“It has come to my attention that my Memorandum Opinion Concerning State Farm Fire and Casualty Company’s Motion To Dismiss For Relators’ Violation Of Seal Order, Docket Number 871, contains a factual error stated at the top of page 11 and repeated near the bottom of page 13. The opinion states that the Relators have previously been represented by the Scruggs Katrina Group, and this is not the case. Relators were previously represented by The Scruggs Law Firm, LLC, and not by the Scruggs Katrina Group. By this order, I am amending this Memorandum Opinion to correct this error.”
The Order makes no mention of how this matter came to his attention. My guess is from his exceedingly careful reading of documents he’s reviewing before deciding matters currently before the Court. Not that he wouldn’t otherwise, but Don Barrett’s recently filed Motion for Fees pointing out “defense lawyers have been banking their money for years” from Katrina litigation and piling on more work for an already overworked court staff in the process.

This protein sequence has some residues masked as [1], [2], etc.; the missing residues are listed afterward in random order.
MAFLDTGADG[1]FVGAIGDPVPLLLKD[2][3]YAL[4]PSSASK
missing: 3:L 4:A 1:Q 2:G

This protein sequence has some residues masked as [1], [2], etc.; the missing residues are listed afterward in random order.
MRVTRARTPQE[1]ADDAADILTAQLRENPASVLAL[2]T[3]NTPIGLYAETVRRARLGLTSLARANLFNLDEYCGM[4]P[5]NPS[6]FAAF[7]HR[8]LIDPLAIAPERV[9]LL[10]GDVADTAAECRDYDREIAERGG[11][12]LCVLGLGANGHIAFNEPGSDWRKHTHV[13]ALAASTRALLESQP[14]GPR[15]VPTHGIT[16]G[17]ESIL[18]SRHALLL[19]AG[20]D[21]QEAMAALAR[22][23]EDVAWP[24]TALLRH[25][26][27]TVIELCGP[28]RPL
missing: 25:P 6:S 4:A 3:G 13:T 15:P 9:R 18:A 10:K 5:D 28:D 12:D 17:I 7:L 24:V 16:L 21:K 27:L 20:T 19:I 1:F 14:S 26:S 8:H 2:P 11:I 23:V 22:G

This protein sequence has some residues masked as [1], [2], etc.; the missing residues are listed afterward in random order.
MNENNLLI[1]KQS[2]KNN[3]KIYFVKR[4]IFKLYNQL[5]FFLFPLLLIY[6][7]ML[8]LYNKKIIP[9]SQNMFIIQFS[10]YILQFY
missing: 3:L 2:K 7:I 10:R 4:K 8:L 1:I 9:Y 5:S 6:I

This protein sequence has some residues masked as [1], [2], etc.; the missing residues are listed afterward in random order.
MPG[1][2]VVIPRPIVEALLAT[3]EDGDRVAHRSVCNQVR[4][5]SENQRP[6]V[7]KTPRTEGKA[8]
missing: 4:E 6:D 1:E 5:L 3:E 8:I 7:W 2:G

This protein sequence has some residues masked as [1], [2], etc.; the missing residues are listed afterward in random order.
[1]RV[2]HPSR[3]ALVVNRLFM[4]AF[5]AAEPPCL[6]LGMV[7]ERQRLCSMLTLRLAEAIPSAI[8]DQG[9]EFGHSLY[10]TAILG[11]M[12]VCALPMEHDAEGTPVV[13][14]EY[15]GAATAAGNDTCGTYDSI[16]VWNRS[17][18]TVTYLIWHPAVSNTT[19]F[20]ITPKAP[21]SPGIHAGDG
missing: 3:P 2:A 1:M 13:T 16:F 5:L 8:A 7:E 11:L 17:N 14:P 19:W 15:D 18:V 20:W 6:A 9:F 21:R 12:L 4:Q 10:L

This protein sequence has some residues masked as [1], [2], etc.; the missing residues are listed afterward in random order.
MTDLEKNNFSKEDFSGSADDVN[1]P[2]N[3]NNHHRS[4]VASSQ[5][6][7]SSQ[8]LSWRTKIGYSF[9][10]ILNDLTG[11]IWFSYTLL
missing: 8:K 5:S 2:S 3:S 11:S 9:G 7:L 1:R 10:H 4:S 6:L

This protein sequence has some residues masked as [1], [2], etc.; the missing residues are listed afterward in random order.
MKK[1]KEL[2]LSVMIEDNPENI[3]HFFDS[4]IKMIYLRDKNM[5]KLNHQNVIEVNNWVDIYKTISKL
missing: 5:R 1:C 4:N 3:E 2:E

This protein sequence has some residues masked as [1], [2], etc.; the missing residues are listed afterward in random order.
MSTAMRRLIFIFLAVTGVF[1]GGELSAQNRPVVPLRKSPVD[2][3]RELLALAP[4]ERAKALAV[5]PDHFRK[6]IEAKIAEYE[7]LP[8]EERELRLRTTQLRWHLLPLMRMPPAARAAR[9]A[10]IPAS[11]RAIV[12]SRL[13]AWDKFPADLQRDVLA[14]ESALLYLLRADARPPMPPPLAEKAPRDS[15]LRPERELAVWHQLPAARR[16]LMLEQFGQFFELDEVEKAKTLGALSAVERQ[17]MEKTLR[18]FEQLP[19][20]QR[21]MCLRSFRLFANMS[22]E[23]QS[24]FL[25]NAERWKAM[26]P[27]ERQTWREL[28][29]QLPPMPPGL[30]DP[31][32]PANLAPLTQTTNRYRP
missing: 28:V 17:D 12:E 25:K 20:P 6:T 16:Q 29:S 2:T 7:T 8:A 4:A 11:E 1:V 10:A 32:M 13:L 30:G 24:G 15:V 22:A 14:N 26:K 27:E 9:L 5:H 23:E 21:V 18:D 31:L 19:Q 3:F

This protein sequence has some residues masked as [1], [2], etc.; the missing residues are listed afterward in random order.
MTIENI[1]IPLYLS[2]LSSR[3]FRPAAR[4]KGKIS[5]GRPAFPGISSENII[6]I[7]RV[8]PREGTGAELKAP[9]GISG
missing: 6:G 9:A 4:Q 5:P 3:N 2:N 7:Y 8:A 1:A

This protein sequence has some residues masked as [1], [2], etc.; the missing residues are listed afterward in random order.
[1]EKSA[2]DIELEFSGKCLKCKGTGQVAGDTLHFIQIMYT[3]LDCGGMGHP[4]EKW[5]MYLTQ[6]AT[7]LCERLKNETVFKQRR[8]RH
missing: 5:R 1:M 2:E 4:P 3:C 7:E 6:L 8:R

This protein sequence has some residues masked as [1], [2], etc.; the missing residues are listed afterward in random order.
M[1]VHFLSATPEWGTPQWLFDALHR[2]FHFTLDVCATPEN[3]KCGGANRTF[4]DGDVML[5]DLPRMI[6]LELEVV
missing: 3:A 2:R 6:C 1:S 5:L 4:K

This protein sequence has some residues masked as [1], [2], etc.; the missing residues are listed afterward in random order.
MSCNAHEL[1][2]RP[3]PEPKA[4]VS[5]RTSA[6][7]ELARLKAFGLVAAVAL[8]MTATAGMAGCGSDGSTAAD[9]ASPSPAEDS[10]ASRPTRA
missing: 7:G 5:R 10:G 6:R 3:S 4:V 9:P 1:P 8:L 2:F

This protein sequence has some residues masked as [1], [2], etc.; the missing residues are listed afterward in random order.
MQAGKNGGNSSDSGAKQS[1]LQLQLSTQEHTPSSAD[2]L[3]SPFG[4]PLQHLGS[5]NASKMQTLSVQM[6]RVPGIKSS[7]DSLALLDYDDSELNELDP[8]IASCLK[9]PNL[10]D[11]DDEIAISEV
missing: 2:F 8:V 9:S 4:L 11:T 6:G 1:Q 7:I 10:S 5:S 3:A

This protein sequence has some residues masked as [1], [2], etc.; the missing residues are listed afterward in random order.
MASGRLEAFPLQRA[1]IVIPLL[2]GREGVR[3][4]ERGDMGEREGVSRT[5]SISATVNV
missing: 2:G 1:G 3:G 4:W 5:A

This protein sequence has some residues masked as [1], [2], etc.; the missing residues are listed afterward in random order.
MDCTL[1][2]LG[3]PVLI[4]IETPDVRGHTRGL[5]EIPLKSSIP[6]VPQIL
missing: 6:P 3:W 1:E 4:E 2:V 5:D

In that regard, I suspect – actually I hope – Judge Senter will do as he’s done in the past and allow a document to be filed once and referenced in all briefs thereafter. My experience reading briefs in ex rel Rigsby is like reading the first chapter of a newly purchased Agatha Christi and realizing you paid for a new cover and title to a book you’d already read!
My hope and Agatha aside, Judge Senter’s Order clearly documents his intent to ensure everything about ex rel Rigsby v State Farm accurately reflects the facts of the case. The text revised as a result of his correction is below the jump. Continue reading “just absolutely a class act – Judge Senter corrects the record (a Rigsby qui tam update)”